What does the Bank of England do?
The Bank of England (BoE) is the central bank of the United Kingdom. The BoE has several functions:
- overseeing monetary policy
- issuing currency and supervising payment services
- regulating UK banks and other financial firms
- maintaining a resilient UK financial system.
The BoE was initially founded in 1694 as a private bank to raise funds for the government. It began issuing bank notes in England and Wales in 1844 and was nationalised in 1946 following World War II. In 1997, the government transferred its authority over to the BoE’s Monetary Policy Committee (MPC) which then became responsible for setting the UK’s benchmark interest rate.
Today, the bank’s main objective is to manage the state of the economy and maintain price stability. It does this through its MPC, which has a primary mandate of keeping the annual inflation rate at 2% (as at January 2023). This 2% level is determined by the UK Government, but the BoE is independent in its decision making.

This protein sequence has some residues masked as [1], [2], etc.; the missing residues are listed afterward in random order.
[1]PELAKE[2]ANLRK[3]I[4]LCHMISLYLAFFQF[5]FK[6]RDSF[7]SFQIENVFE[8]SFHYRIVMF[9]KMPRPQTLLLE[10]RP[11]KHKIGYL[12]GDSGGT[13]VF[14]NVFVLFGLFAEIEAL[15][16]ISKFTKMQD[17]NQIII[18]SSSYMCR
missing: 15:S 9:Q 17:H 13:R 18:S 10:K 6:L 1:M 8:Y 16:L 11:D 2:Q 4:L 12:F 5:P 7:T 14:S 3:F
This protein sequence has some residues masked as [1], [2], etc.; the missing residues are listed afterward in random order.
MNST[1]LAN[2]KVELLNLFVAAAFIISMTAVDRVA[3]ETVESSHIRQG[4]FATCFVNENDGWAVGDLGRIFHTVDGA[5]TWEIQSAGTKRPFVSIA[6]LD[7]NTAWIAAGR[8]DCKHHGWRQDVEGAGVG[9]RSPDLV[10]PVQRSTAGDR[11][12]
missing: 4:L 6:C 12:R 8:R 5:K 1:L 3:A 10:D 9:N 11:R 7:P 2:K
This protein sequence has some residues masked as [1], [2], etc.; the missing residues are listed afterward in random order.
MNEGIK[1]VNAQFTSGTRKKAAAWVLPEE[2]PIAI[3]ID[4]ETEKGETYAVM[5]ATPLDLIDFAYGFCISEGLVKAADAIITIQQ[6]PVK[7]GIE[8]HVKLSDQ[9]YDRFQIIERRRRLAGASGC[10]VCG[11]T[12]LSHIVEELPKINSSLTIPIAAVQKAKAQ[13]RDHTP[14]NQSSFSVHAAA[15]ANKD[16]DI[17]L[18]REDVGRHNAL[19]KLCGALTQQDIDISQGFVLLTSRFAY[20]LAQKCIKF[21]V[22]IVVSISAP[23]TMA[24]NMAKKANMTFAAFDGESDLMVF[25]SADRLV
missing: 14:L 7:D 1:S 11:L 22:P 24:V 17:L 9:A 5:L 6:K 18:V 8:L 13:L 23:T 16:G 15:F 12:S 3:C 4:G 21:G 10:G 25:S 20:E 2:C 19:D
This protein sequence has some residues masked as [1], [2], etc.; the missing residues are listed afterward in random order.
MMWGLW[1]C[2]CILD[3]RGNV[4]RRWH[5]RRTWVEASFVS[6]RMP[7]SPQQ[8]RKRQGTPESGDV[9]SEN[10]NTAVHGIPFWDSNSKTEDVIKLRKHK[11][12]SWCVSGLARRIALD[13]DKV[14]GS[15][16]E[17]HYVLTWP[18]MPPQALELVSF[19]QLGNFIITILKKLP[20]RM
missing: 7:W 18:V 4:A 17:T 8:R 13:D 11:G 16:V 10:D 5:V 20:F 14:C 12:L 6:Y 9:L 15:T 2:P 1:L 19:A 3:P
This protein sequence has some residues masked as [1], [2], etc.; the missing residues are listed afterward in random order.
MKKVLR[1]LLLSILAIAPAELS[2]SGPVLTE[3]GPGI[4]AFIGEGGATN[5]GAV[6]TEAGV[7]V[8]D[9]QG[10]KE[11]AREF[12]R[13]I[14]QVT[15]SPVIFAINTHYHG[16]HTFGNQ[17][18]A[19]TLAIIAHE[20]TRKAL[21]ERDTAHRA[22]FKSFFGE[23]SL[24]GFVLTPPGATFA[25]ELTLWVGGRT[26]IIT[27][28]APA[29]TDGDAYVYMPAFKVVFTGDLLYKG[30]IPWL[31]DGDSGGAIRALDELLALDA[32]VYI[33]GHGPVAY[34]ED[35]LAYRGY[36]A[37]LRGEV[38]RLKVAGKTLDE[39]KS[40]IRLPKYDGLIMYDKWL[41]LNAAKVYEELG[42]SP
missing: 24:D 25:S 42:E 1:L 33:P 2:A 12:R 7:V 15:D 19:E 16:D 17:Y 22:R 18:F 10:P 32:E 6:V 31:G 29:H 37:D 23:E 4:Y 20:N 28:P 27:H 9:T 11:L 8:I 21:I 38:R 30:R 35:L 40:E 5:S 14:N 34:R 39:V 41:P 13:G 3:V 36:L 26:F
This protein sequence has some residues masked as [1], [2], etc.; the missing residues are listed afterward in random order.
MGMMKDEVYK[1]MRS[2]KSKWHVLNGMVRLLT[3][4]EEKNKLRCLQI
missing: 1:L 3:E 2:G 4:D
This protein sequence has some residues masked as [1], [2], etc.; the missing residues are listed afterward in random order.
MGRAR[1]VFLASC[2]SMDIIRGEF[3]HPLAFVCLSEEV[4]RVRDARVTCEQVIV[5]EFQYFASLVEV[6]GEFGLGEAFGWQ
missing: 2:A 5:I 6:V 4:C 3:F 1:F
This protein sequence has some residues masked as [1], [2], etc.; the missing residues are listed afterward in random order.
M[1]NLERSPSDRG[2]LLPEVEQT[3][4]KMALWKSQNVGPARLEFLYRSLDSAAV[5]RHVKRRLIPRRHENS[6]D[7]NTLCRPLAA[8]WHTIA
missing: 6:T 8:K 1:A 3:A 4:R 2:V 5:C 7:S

The MPC manages inflation by setting the core interest rate at which it lends to the banks, and by buying (or selling) assets. This process is called monetary policy.
The MPC convenes eight times a year to set rates. After a series of preliminary meetings, the committee's nine members vote on whether to increase, reduce or hold interest rates.
Increasing interest rates, also known as tightening monetary policy, is designed to reduce inflation by making borrowing more expensive, giving people less money to spend and therefore lowering demand. Antithetically, if the Bank cuts rates, also referred to as loosening or easing policy, borrowing becomes cheaper and people may be inclined to spend more, which in turn boosts the economy but can push prices up.
The Bank can also provide economic stimulus through asset purchases. This policy is known as quantitative easing (QE). Here the Bank purchases government bonds and other securities on the open market, providing banks with more liquidity, which further lowers interest rates and enables them to lend with easier terms.